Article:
19. 19.
    Daines BK, Dennis DA, Amann S (2015) Infection prevention in total knee arthroplasty. J Am Acad Orthop Surg 23:356–364.  https://doi.org/10.5435/JAAOS-D-12-00170 CrossRefPubMedGoogle Scholar
  20. 20.
    López-Contreras J, Limón E, Matas L et al (2012) Epidemiology of surgical site infections after total hip and knee joint replacement during 2007–2009: a report from the VINCat Program. Enferm Infecc Microbiol Clin 30(Suppl 3):26–32.  https://doi.org/10.1016/S0213-005X(12)70093-9 CrossRefPubMedGoogle Scholar
  21. 21.
    Springer BD, Cahue S, Etkin CD et al (2017) Infection burden in total hip and knee arthroplasties: an international registry-based perspective. Arthroplast Today 3:137–140.  https://doi.org/10.1016/j.artd.2017.05.003 CrossRefPubMedPubMedCentralGoogle Scholar
  22. 22.
    Meehan JP, Danielsen B, Kim SH et al (2014) Younger age is associated with a higher risk of early periprosthetic joint infection and aseptic mechanical failure after total knee arthroplasty. J Bone Jt Surg Am 96:529–535.  https://doi.org/10.2106/JBJS.M.00545 CrossRefGoogle Scholar
  23. 23.
    Rodríguez-Baño J, del Toro MD, Lupión C et al (2008) Arthroplasty-related infection: incidence, risk factors, clinical features, and outcome. Enferm Infecc Microbiol Clin 26:614–620CrossRefGoogle Scholar
  24. 24.
    Zhu M, Ravi S, Frampton C et al (2016) New Zealand Joint Registry data underestimates the rate of prosthetic joint infection. Acta Orthop 87:346–350.  https://doi.org/10.3109/17453674.2016.1171639 CrossRefPubMedPubMedCentralGoogle Scholar
  25. 25.
    Rhee C, Lethbridge L, Richardson G, Dunbar M (2018) Risk factors for infection, revision, death, blood transfusion and longer hospital stay 3 months and 1 year after primary total hip or knee arthroplasty. Can J Surg 61:165–176.  https://doi.org/10.1503/cjs.007117 CrossRefPubMedPubMedCentralGoogle Scholar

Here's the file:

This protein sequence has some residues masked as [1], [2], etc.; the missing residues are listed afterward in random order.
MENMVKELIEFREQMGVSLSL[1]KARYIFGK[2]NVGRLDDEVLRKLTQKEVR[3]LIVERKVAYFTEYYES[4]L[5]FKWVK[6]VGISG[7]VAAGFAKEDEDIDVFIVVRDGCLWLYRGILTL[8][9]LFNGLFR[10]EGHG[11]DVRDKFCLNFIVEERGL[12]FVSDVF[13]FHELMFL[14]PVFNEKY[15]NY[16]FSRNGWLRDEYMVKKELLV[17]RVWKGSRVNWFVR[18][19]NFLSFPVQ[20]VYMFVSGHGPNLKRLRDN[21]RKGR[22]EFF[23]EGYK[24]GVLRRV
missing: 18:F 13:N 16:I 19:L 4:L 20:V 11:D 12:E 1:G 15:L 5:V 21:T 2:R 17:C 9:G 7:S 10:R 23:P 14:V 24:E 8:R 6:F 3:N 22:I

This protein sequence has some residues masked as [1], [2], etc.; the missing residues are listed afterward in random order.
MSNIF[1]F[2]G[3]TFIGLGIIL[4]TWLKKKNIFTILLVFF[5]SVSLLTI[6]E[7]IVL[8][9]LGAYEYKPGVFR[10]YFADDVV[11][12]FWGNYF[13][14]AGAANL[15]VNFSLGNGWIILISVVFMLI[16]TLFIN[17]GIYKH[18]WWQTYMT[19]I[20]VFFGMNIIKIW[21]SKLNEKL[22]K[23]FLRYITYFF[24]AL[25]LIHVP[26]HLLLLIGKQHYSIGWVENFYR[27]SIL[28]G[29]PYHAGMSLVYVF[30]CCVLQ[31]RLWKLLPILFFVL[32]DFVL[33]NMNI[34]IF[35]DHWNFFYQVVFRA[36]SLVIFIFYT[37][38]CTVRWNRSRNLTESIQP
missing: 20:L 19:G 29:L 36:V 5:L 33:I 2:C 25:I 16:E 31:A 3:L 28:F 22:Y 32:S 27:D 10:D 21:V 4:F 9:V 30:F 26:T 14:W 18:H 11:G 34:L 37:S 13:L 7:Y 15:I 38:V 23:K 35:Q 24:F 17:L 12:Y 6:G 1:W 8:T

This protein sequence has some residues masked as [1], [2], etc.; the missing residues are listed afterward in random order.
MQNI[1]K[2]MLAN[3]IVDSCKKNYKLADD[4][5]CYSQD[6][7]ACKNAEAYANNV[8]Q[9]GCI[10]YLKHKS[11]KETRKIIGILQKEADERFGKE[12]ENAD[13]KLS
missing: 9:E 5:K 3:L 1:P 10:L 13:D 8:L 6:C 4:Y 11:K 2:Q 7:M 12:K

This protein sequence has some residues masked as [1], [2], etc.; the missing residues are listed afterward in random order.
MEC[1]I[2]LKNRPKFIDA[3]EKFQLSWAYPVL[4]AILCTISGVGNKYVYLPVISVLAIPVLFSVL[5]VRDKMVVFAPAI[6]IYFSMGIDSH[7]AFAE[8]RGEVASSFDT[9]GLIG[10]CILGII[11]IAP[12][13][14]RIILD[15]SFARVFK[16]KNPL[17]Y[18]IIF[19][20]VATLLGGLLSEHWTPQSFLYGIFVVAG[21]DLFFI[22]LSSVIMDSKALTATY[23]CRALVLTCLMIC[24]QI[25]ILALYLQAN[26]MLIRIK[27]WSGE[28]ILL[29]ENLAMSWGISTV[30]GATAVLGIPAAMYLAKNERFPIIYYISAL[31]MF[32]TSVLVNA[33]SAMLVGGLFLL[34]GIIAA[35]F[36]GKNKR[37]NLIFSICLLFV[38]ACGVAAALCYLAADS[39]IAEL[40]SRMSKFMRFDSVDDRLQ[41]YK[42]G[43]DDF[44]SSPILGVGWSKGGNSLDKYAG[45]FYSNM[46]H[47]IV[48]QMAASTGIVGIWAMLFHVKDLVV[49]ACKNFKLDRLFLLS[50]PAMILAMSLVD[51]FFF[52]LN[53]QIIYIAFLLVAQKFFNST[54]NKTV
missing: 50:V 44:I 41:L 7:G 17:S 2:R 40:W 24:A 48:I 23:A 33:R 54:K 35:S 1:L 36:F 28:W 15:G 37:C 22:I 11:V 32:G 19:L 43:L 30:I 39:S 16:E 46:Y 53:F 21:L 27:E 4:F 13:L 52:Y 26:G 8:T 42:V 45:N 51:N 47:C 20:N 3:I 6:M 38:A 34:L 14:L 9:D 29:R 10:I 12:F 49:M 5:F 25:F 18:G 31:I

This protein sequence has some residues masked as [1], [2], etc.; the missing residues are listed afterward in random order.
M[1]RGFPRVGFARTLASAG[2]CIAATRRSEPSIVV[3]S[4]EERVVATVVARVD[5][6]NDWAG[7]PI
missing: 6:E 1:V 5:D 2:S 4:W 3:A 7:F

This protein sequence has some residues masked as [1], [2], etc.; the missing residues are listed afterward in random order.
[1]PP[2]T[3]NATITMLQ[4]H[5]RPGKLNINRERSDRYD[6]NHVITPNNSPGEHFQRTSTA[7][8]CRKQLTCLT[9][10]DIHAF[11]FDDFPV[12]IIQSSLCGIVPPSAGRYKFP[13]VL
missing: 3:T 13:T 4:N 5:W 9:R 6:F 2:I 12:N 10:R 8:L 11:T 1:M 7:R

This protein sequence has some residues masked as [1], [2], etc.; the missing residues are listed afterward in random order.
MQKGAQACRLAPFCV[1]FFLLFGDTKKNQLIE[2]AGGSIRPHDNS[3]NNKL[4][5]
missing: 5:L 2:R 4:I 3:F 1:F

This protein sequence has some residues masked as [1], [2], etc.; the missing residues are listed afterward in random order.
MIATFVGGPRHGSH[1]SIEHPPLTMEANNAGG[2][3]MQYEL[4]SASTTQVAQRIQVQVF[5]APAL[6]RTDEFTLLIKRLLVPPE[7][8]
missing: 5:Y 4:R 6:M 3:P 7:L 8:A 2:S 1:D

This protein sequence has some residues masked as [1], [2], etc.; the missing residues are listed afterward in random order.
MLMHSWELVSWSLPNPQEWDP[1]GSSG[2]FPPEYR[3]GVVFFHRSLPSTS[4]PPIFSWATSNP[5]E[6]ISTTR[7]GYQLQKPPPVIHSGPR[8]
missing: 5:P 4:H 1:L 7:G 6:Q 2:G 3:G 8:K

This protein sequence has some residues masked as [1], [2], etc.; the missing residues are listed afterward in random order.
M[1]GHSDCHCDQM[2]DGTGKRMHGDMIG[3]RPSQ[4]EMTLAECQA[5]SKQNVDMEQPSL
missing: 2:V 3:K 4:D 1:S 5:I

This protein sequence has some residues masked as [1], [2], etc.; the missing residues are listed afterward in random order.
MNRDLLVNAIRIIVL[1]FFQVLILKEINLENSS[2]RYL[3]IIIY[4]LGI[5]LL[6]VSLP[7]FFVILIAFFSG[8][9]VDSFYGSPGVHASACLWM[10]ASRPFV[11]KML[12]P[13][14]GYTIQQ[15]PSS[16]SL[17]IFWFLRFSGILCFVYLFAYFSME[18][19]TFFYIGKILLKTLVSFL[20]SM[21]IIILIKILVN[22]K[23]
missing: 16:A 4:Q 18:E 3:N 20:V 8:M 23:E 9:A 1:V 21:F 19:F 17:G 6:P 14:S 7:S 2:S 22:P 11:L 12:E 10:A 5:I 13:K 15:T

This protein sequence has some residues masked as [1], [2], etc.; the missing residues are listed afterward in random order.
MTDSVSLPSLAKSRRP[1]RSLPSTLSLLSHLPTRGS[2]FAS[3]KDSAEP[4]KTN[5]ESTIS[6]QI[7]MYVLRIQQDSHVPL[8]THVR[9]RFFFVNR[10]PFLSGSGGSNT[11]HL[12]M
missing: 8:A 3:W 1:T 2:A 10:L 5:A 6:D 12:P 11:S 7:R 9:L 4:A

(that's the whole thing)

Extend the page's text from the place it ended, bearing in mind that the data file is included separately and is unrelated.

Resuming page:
26. 26.
    Tayton ER, Frampton C, Hooper GJ, Young SW (2016) The impact of patient and surgical factors on the rate of infection after primary total knee arthroplasty: an analysis of 64,566 joints from the New Zealand Joint Registry. Bone Jt J 98-B:334–340.  https://doi.org/10.1302/0301-620X.98B3.36775 CrossRefGoogle Scholar
  27. 27.
    Poultsides LA, Triantafyllopoulos GK, Sakellariou VI et al (2018) Infection risk assessment in patients undergoing primary total knee arthroplasty. Int Orthop 42:87–94.  https://doi.org/10.1007/s00264-017-3675-z CrossRefPubMedGoogle Scholar
  28. 28.
    Teo BJX, Yeo W, Chong HC, Tan AHC (2018) Surgical site infection after primary total knee arthroplasty is associated with a longer duration of surgery. J Orthop Surg 26:1–7.  https://doi.org/10.1177/2309499018785647 CrossRefGoogle Scholar
  29. 29.
    Crowe B, Payne A, Evangelista PJ et al (2015) Risk factors for infection following total knee arthroplasty: a series of 3836 cases from one institution. J Arthroplasty 30:2275–2278.  https://doi.org/10.1016/j.arth.2015.06.058 CrossRefPubMedGoogle Scholar
  30. 30.
    Jung P, Morris AJ, Roberts SA et al (2017) BMI is a key risk factor for early periprosthetic joint infection following total hip and knee arthroplasty. N Z Med J 130:24–34PubMedGoogle Scholar
  31. 31.
    Lee QJ, Mak WP, Wong YC (2015) Risk factors for periprosthetic joint infection in total knee arthroplasty. J Orthop Surg 23:282–286.  https://doi.org/10.1177/230949901502300303 CrossRefGoogle Scholar
  32. 32.
    Jämsen E, Nevalainen P, Eskelinen A et al (2012) Obesity, diabetes, and preoperative hyperglycemia as predictors of periprosthetic joint infection: a single-center analysis of 7181 primary hip and knee replacements for osteoarthritis. J Bone Jt Surg Am 94:e101.  https://doi.org/10.2106/JBJS.J.01935 CrossRefGoogle Scholar